The checksum letter is calculated by converting the letters into numbers, i.e., where A=1 and Z=26, potentially giving seven individual numbers from each registration plate. However, only two letters of the prefix are used in the checksum. For a three-letter prefix, only the last two letters are used; for a two-letter prefix, both letters are used; for a single letter prefix, the single letter corresponds to the second position, with the first position as 0. For numerals less than four digits, additional zeroes are added in front as placeholders, for example "1" is "0001". SBA 1234 would therefore give 2, 1, 1, 2, 3 and 4 (note that "S" is discarded); E 1 would give 0, 5, 0, 0, 0 and 1. Each individual number is then multiplied by 6 fixed numbers (9, 4, 5, 4, 3, 2). These are added up, then divided by 19. The remainder corresponds to one of the 19 letters used (A, Z, Y, X, U, T, S, R, P, M, L, K, J, H, G, E, D, C, B), with "A" corresponding to a remainder of 0, "Z" corresponding to 1, "Y" corresponding to 2 and so on. In the case of SBA 1234, the final letter should be a G; for E 1, the final letter should be an X.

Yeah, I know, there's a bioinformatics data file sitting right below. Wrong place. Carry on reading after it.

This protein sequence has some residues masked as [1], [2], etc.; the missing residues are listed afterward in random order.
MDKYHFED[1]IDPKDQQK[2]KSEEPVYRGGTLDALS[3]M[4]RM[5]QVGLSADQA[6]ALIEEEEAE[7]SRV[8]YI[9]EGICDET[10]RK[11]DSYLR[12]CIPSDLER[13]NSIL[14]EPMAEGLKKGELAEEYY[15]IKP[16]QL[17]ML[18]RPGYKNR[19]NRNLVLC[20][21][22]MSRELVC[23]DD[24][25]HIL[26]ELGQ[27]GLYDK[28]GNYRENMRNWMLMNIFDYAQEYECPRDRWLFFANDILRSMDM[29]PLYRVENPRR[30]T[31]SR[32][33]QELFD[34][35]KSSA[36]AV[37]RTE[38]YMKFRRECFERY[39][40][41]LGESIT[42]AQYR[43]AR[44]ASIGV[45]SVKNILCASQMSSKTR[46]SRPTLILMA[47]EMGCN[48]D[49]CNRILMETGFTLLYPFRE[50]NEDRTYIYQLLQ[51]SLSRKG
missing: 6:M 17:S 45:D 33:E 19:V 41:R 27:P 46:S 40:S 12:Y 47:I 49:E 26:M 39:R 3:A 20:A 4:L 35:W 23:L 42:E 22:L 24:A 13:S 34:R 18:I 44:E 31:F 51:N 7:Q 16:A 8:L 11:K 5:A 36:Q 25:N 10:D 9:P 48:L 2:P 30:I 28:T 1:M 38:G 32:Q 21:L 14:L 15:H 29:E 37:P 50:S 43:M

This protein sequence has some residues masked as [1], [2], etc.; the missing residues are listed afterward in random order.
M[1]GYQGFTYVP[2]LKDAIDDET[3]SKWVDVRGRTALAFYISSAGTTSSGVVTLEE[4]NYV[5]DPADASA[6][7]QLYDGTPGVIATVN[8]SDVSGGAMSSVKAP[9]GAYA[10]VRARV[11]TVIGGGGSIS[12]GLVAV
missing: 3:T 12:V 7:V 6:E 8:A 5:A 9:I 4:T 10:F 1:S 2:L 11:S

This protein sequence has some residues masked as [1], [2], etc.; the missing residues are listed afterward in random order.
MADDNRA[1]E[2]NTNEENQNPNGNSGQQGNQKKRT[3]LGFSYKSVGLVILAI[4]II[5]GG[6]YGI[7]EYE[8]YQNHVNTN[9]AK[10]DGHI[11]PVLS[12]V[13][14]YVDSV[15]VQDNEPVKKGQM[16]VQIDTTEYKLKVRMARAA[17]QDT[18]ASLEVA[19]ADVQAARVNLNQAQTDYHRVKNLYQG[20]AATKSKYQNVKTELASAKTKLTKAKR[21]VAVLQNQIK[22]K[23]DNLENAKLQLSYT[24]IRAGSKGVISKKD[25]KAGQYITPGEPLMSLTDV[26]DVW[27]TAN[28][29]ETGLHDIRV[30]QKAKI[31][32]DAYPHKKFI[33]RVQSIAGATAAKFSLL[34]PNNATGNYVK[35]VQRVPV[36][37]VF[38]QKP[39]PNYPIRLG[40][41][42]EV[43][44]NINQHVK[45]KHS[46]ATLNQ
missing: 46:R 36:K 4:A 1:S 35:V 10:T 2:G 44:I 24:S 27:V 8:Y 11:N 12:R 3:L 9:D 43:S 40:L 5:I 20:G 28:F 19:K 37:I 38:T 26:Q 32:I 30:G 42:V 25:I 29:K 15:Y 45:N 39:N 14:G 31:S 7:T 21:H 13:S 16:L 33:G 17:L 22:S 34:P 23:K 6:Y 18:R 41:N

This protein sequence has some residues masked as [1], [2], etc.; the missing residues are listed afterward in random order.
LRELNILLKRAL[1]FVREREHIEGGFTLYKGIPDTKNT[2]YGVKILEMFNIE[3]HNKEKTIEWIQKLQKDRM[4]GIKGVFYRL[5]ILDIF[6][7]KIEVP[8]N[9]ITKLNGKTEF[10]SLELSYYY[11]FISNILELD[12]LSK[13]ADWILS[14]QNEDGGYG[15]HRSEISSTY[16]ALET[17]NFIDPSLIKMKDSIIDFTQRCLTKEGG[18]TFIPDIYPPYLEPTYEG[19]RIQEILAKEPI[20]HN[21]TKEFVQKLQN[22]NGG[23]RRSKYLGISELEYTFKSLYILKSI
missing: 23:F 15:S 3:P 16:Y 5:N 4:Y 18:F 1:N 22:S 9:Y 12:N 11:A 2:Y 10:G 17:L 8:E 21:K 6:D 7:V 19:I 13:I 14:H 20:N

Checksum suffix letters are not applied to special government vehicles and event vehicles.

Middle letter exceptions[edit]

When the SDZ series was exhausted in 2003, the SE series was skipped and the next plates issued was the SF series. LTA announced that it had adopted the policy of not issuing series with vowels in the middle of the three-letter prefixes. This was done to avoid forming objectionable word combinations such as "SEX".[2] An SA sequence was also never issued (the S-sequence in 1984 started with SBA), because the West Coast Division of Sabah state in Malaysia has been using the SA sequence.